The setlist was bold (and rather brave) including nine Moonglow songs, four of which were in succession. Anyone else would have lost the crowd but Sammet just did Sammet and from the moment he walked on stage London was right there with him. He rolled the first of the Moonglow medley dice bringing out Ronnie Atkins for Starlight and Book of Shallows. There may have been no Mille Petrozza on this tour but Adrienne Cowan absolutely crushed the thrash section showing some serious girl power on the screams. Geoff Tate, on his maiden Avantasia tour, raised the roof with the ballad Invincible.
But it was 12 minutes of The Raven Child with the Norwegian Viking Jorn Lande trading lines with Sammet that shone the brightest. Sammet briefly paused for a tongue in cheek speech on commercial radio being particularly poor in the UK and Germany and how the label was anti having the 12-minute epic being the leadoff single and face of the album but he just went with it anyway.
The pace quickened when the band unleashed the full-throttled power metal anthem, Reach Out For The Light. The album version features the legendary Michael Kiske (Helloween / Unisonic) whom sadly wasn’t on this tour run with the band. Instead, singer/guitarist Oliver Hartmann was tasked with the job of joining Sammet on vocals. It didn’t quite go to plan. Hartmann launched into the second verse lyrics by mistake and Sammet was left in stitches so much so he could barely perform his own lines! “What are you getting paid for” he jokingly remarked! Amidst the onstage banter, and just how Sammet held an extended top note section whilst bursting with laughter we’ll never know, the song went on without any further entertaining glitches. Hartmann and Paerth slayed the solo and Sammet absolutely smashed the sky-high Michael Kiske notes with ease.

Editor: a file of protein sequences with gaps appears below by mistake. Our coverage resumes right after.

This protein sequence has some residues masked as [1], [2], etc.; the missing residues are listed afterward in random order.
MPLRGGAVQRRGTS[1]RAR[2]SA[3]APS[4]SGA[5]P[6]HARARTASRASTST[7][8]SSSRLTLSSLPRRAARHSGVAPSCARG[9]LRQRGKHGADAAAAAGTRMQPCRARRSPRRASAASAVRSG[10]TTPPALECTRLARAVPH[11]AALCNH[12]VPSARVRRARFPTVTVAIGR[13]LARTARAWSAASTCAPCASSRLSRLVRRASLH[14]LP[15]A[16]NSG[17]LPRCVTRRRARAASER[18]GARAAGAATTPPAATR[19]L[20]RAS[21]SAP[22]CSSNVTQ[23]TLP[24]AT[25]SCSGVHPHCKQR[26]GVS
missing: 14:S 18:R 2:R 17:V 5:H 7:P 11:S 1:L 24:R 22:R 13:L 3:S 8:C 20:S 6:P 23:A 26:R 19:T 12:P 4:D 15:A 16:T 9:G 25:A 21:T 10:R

What is most impressive however is that Sammet is in all but two of the numbers. And let’s be real here, these aren’t easy songs to sing – many are 10-minute tracks and sometimes he’s doing the lines of other singers with ranges like Kiske – and yet somehow half-way through a grueling world tour and three-hour shows every night, he still sounds so good. A real testament to his showmanship and vocal prowess. Case in point that two hours into the show he even pulled out ANOTHER 12-minute epic in the form of Let The Storm Descend Upon You.
Few bands would dare attempt a show spanning over three hours but Sammet ends looking like he could do another three hours without any trouble. In fact, three hours didn’t feel like long enough. The energy and support for all of the singers was incredible – even the youngest members of the crowd screamed for the likes of Bob Catley and Eric Martin. But the cries of Tobi, Tobi, Tobi and Sammet again proclaiming his love for London when the band started the encore and the scores of arms raised for Farewell were something else.
They closed with all of the singers taking to the stage for one last sing-song for The Sign Of The Cross/The Seven Angels. Truly electrifying. A setlist, stage show and front man honed to perfection.
If this is indeed the last time Avantasia is able to tour, we really can’t think of a better ending… magical.
The Mozart of our age did it again. (10)